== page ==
AI and IoT

The Internet of Things refers to objects that communicate with each other. Central heating, fridges, toasters and dog collars are being connected through the IoT. What is its impact on business and how many businesses are enhancing the use of IoT? This blog will give you all the information you need to know about AI and IoT in business. 

According to Serviceteam IT’s Beyond the Cloud: UK Technology Research 2018 in partnership with Doogheno, 60% of respondents are using, deploying to researching IoT. This made IoT the second most used and research emerging technology in the UK – this was compared to Artificial Intelligence, Blockchain and Robotic Process Automation. The research was completed over a range of industries including education, government, insurance and scientific research. Therefore, the findings present the IoT becoming mainstream across all UK business sectors.  

The exception to IoT was AI where 78% of respondents were using, deploying or researching the technology.  

These two technologies were unrivalled by Blockchain, Edge and RPA. 

What does this mean in terms of business? 

To answer this question, you would have to look specifically at each industry. For example, in the scientific research industry, Serviceteam IT found that the manufacturing department identified the emerging technology requirement for reduced cost. By contrast, in the government and defence sector, the use of emerging technologies surrounded expansion, efficiency and improved service quality and responsiveness.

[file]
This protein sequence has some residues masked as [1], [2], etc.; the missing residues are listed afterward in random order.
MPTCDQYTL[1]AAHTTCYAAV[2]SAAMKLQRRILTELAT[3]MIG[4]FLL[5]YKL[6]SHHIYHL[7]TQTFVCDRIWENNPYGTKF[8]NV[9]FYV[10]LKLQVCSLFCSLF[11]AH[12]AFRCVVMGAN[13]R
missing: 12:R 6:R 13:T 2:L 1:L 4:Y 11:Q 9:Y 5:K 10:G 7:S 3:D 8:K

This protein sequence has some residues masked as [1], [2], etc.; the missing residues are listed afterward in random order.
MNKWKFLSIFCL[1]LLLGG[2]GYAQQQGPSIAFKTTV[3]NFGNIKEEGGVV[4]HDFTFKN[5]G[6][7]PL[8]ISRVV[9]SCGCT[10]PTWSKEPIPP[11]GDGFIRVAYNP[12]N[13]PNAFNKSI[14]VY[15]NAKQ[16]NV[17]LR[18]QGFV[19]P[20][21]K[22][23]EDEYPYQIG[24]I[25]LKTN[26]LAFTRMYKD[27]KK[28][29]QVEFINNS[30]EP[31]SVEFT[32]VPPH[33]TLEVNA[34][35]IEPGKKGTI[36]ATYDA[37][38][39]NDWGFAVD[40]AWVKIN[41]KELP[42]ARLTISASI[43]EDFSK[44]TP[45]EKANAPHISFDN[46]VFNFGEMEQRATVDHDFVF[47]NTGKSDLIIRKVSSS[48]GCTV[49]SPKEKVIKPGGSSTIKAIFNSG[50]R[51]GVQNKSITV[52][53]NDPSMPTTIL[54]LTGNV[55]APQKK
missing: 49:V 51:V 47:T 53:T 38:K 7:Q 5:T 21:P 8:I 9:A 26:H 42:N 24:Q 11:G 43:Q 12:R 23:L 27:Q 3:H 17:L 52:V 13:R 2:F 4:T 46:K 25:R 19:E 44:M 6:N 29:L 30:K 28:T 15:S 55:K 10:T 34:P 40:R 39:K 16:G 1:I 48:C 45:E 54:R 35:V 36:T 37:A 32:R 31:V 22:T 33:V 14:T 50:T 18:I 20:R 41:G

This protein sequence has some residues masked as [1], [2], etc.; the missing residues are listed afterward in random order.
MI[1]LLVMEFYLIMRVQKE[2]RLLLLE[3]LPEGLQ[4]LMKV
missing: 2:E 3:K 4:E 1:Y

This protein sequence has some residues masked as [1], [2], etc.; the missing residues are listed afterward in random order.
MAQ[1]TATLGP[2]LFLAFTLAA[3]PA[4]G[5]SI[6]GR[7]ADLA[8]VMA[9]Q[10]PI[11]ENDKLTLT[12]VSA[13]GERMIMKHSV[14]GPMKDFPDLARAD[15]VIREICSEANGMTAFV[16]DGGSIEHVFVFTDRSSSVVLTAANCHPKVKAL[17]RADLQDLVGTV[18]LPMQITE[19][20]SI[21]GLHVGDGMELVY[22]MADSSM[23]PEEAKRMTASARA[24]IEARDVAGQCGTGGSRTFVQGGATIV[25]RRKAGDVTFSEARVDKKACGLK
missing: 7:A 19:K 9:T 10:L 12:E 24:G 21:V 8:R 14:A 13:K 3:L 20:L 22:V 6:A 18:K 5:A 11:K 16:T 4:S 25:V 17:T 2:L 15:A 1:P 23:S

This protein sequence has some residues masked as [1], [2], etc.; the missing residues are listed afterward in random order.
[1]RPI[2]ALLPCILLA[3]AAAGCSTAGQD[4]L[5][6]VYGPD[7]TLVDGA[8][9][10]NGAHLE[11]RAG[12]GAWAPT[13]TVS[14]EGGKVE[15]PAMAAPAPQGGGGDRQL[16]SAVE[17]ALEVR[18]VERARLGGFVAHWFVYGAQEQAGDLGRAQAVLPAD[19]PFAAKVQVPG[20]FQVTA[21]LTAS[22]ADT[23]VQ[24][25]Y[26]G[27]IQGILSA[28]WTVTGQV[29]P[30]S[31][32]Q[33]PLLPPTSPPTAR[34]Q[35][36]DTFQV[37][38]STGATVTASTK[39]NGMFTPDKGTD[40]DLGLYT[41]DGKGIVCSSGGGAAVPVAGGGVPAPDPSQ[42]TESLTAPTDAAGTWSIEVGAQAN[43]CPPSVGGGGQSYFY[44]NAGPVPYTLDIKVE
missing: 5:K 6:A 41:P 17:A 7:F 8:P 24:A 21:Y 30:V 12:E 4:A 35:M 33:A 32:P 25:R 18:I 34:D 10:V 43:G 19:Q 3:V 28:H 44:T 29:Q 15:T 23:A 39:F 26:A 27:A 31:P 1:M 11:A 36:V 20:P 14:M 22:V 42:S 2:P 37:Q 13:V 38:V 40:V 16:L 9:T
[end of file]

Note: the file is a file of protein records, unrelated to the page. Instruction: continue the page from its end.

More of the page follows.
However, a very common use of IoT in business is customer engagement. AT&T provide a business example: if an appliance needs to be serviced or fails, a message can be dispatched to both the customer and to the manufacturer’s customer service system. This can extend to other devices including security system and light bulbs.  

In terms of AI, Ocado has announced the world’s first AI-based fraud detection system for online grocery purchases. This tracks orders which have been delivered but not paid for and determines whether it was a malicious act.  

It is inevitable that more businesses will use this technology in the future, especially UK businesses. However, the IoT is not in the clear yet. There are still a lot of concerns that you will need to contend with and consider before you implement IoT within your business environment. 

Although machine IoT is relatively uncontested, using IoT for the efficiently of people is highly controversial, such as using an employee’s security access card to track where they are in a building.   

AI also has its pitfalls. Its main downfall is that the technology can be hacked. Forbes provided examples of this including; fooling autonomous vehicles to misinterpret stop signs as the speed limit, bypassing facial recognition, misclassifying machine learning based-medical predictions and faking voice commands.   

Despite these negatives, AI and IoT can also work together.  Google’s new TPU chip means that IoT devices can run machine learning models. If data analysis works at the edge of the network, it is more efficient to train the machine to learn algorithms in the cloud. The example used is a CCTV camera; an Edge TPU chip would capture a video but also complete facial recognition before the feed arrives at the server.  

Antony Passemard, head of product management for Cloud IoT commented “we are the only cloud vendor today to have combined our AI research, our software research, and our hardware research to build together a hardware that is truly optimised for the latest and greatest AI technology, 

“This is a game changer for IoT. This is really bringing intelligence to the edge in a very efficient manner in terms of watts consumed or price point,”. 

Whether you are for or against these technologies, they are creeping their way into business and changing the way they are run. It is time to get on board and do some research or you potentially face being left behind in the business eat business world.

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